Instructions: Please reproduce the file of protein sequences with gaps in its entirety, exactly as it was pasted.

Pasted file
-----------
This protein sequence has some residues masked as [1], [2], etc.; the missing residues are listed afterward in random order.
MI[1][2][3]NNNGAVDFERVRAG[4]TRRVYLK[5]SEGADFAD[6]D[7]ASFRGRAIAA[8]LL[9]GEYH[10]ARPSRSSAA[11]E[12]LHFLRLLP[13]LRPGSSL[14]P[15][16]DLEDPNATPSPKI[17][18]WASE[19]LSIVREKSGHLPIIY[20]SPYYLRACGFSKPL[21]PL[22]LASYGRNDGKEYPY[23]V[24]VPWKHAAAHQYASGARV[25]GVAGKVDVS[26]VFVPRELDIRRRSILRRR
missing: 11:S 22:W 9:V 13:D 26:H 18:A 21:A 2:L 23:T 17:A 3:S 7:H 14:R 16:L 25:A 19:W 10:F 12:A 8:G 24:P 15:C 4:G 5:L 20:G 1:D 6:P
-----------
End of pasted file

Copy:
This protein sequence has some residues masked as [1], [2], etc.; the missing residues are listed afterward in random order.
MI[1][2][3]NNNGAVDFERVRAG[4]TRRVYLK[5]SEGADFAD[6]D[7]ASFRGRAIAA[8]LL[9]GEYH[10]ARPSRSSAA[11]E[12]LHFLRLLP[13]LRPGSSL[14]P[15][16]DLEDPNATPSPKI[17][18]WASE[19]LSIVREKSGHLPIIY[20]SPYYLRACGFSKPL[21]PL[22]LASYGRNDGKEYPY[23]V[24]VPWKHAAAHQYASGARV[25]GVAGKVDVS[26]VFVPRELDIRRRSILRRR
missing: 11:S 22:W 9:V 13:D 26:H 18:A 21:A 2:L 23:T 17:A 3:S 7:H 14:R 16:L 25:A 19:W 10:F 12:A 8:G 24:P 15:C 4:G 5:L 20:G 1:D 6:P